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The DSOs have opened a new chapter in Florence, on the banks of the Arno, as they solemnly affixed their signatures on a parchment proclaiming a covenant on Statutes for the DSO Entity and delivered it to Prof.Dr. Klaus-Dieter BORCHARDT of the European Commission.
One of the cornerstones for the achievement of the internal energy market, set out in the EU Clean Energy Package, is the establishment of a new EU Institution to foster cooperation between DSOs who have been catapulted to a central role in the energy transition. This DSO Entity is a major development and is warmly embraced by the DSOs as it promotes “the completion and functioning of the internal market in electricity, […]” which already includes the Commission (for the civil service), ACER (for regulators) and ENTSO-E (for TSOs). Not less importantly, the EU DSO Entity will also have to promote an “[…] optimal management and a coordinated operation of distribution and transmission systems.”
In order to cover the increasing and complex role of the DSOs in the energy transition, its numerous tasks would include, among others, to play a key role in the development of demand response, the elaboration of network codes, the digitalisation of the distribution networks which includes the deployment of smart grids and smart metering or the integration of renewable energy resources and distributed generation sources (which includes storage).
The design and establishment of this Entity is a major undertaking as there are more than 2,500 DSOs who come in all shapes and sizes, with different organisational forms, facing different operational circumstances. It will take some years to complete this start-up.
As a first step, the Commission’s proposal had few provisions sketching out the Entity at a high-level and contemplating that the detail would be set out in the organisation Statutes, which would be originated by the DSOs themselves, as members, in the fullness of time. The Statutes would be an important public law instrument and approved by the Commission taking on board an opinion from ACER. The Commission has proposed restricted membership criteria, meaning that less than 1/5 by number of DSOs could participate and those eligible DSOs would have been the larger ones. This would have deprived the Entity of legitimacy and accordingly we launched a priority lobby line for universal direct eligibility.
If under the Estonian Presidency the Council has reached a general approach, extending the eligibility to all DSOs, it has also troublingly amplified the provisions setting out in exquisite detail a range of matters that would ordinarily be properly ‘housed’ in the Statutes. For instance, these refer to specific voting rights, decision making-procedures or specific criteria for participation/exclusion from the various bodies of the EU DSEO Entity. They did this ostensibly to guard against the ‘blank cheque’ problem. For example, the Commission’s proposal was so high-level the Entity could eventually take many forms and could be different from the original legislative intent. In short order, the ITRE Committee has also adopted this text in its report.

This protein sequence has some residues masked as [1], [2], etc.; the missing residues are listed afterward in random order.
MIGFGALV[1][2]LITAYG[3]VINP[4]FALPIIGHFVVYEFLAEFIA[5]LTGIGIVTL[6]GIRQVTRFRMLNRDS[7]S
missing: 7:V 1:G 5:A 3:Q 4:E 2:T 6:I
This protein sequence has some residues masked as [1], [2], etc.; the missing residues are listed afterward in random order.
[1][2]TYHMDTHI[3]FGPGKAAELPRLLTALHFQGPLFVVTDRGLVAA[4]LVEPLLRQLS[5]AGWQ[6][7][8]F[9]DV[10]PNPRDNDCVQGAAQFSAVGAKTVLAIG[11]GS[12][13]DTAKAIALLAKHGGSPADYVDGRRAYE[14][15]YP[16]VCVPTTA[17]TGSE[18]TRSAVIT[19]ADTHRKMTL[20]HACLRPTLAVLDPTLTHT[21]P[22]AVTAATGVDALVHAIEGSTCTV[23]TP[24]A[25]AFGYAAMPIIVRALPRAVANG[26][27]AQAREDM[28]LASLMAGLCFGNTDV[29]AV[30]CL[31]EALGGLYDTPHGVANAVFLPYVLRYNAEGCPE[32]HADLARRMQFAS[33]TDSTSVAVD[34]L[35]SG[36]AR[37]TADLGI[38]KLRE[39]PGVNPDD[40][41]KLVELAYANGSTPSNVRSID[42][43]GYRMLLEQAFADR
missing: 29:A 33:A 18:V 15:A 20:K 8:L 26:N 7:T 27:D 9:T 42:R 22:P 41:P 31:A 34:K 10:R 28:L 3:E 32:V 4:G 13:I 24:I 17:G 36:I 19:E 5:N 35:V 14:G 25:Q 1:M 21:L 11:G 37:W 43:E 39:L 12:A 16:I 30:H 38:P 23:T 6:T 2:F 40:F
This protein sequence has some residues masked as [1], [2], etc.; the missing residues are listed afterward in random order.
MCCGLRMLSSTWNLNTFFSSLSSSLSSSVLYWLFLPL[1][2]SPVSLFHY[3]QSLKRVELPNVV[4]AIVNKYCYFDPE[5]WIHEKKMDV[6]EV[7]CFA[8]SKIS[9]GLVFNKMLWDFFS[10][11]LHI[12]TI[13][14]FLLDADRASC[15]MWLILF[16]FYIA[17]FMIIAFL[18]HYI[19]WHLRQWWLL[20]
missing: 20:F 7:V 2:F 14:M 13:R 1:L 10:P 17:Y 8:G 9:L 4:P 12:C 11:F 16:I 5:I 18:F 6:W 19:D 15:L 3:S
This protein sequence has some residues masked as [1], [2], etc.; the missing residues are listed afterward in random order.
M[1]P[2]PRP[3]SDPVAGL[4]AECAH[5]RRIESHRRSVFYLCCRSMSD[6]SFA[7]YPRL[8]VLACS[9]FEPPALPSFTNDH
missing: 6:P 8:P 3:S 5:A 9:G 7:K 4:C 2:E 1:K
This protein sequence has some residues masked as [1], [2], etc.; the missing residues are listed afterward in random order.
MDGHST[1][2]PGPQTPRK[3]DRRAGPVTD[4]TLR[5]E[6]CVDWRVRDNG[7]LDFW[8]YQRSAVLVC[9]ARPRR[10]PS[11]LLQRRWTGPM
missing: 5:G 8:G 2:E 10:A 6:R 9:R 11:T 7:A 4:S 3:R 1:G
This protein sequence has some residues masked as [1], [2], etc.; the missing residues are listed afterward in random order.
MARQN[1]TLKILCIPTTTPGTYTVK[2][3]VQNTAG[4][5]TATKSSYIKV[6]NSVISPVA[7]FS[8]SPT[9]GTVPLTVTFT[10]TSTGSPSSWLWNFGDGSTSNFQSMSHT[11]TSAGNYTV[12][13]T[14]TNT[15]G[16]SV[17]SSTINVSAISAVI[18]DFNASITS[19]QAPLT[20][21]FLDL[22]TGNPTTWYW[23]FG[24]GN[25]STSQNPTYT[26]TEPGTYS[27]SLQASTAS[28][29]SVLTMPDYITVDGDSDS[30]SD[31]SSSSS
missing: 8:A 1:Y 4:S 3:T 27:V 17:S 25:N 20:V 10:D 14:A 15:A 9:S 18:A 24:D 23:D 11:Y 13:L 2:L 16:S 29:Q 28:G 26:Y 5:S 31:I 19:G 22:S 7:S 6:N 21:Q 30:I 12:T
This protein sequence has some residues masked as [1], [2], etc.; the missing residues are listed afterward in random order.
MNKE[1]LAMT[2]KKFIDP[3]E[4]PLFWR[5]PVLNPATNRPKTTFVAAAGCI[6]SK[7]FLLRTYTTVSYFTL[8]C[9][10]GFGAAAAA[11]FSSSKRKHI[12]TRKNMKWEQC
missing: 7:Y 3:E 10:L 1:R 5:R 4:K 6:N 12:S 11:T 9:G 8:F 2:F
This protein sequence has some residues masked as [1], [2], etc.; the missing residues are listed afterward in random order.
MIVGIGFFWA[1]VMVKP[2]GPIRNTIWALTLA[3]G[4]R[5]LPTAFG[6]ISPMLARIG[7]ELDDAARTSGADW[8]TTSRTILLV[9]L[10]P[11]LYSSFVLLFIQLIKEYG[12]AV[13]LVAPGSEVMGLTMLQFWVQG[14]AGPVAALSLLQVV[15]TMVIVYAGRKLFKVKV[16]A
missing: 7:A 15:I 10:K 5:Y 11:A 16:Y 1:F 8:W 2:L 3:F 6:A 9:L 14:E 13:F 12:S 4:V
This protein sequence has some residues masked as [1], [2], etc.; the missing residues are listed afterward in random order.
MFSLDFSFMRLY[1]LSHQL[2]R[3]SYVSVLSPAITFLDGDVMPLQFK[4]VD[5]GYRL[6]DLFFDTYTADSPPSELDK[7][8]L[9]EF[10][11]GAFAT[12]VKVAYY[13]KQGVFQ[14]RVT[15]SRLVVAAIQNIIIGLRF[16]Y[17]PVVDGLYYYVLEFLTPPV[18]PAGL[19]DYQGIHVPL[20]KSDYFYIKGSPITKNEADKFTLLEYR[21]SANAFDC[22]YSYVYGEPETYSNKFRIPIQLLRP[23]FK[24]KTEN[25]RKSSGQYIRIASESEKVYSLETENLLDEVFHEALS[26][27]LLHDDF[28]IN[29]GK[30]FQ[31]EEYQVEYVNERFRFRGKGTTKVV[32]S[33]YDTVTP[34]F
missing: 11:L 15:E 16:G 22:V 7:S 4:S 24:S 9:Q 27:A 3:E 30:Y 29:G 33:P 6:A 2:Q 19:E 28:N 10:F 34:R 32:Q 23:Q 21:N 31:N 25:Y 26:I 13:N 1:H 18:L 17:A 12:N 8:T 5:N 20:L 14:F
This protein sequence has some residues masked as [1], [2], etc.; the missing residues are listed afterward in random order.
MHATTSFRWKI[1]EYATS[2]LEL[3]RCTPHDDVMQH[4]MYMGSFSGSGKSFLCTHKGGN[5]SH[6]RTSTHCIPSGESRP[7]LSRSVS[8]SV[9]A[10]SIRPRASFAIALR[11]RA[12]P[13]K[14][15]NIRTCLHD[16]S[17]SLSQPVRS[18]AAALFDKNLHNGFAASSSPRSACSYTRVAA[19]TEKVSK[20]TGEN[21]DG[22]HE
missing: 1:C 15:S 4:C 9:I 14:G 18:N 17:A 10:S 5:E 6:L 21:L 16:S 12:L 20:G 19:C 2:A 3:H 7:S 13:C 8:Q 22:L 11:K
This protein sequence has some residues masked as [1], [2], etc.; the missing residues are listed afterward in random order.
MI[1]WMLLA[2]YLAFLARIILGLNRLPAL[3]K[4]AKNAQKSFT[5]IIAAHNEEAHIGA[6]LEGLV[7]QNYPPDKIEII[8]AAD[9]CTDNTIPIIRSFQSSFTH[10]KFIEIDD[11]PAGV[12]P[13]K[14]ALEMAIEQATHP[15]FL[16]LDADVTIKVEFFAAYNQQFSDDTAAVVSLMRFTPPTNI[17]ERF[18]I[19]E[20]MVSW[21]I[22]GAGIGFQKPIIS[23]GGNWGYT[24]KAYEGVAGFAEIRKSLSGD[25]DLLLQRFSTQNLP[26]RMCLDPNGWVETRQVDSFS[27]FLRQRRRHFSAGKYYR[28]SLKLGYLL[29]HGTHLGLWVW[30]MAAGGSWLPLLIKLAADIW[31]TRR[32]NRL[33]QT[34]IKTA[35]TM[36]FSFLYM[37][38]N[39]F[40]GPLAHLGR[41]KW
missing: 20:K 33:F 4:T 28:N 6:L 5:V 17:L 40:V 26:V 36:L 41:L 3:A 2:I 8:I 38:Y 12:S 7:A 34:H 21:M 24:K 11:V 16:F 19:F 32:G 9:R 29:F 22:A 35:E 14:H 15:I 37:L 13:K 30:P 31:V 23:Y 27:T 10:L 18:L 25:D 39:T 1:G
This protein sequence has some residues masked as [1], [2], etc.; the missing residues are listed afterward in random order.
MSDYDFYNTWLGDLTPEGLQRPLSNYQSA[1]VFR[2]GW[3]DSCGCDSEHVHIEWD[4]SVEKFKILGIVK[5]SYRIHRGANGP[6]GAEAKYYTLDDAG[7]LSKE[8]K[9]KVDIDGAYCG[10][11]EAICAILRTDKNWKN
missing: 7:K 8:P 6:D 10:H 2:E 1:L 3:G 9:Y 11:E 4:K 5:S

On one hand, legal certainty is welcome and it also gives to DSOs a better understanding of the blueprint of their future EU Entity. On the other hand, in a longer-term perspective, “housing” all this detail in the Regulation subjects it too a lengthy change process (4 years and more) and deprives the Entity of the flexibility needed as this complex Institution takes shape, becomes established and gains operational experience. Indeed, it needs the flexibility to adjust and modify itself as the energy transition presents challenges to DSOs, for which they need themselves to be flexible to accomplish them.
Under the leadership of Dr Landeck, chairman of the Taskforce “EU DSO Entity, we prepared a “Side Letter” jointly with other DSO associations, Geode and EDSO for Smart Grids, in order to “re-house” the troubling provisions. This Side Letter can be thought of a “solemn pledge” by the DSOs to produce Statutes to include all of these provisions at a minimum. The Commission and ACER could also publish guidance on this point as well i.e. the minimum requirements for approvable Statutes. This way, the co-legislators could feel safe in removing the provisions from the Regulation in the “sure” knowledge that would re-appear in the Statutes.
The challenge has arisen as to what status the Side Letter would have – the DSOs could just tear it up once the Regulation passes and create a different kind of Institution. Indeed, the Side Letter is not legally enforceable against the DSOs, but it does carry the weight of their reputation. That is why the DSOs in a ceremonial and social way, converted the Side Letter to a medieval parchment and handed it over to Pr.Dr. Klaus-Dieter BORCHARDT of the Commission. More formally, the DSOs introduced it to the Florence Forum.
Next move is for the Commission and ACER to play out during the Trialogues.
 From art. 49 to art. of the proposal for a regulation of the European Parliament and of the Council on the internal market for electricity
 Art. 49 of the proposal for a regulation of the European Parliament and of the Council on the internal market for electricity
 Art. 51 of the proposal for a regulation of the European Parliament and of the Council on the internal market for electricity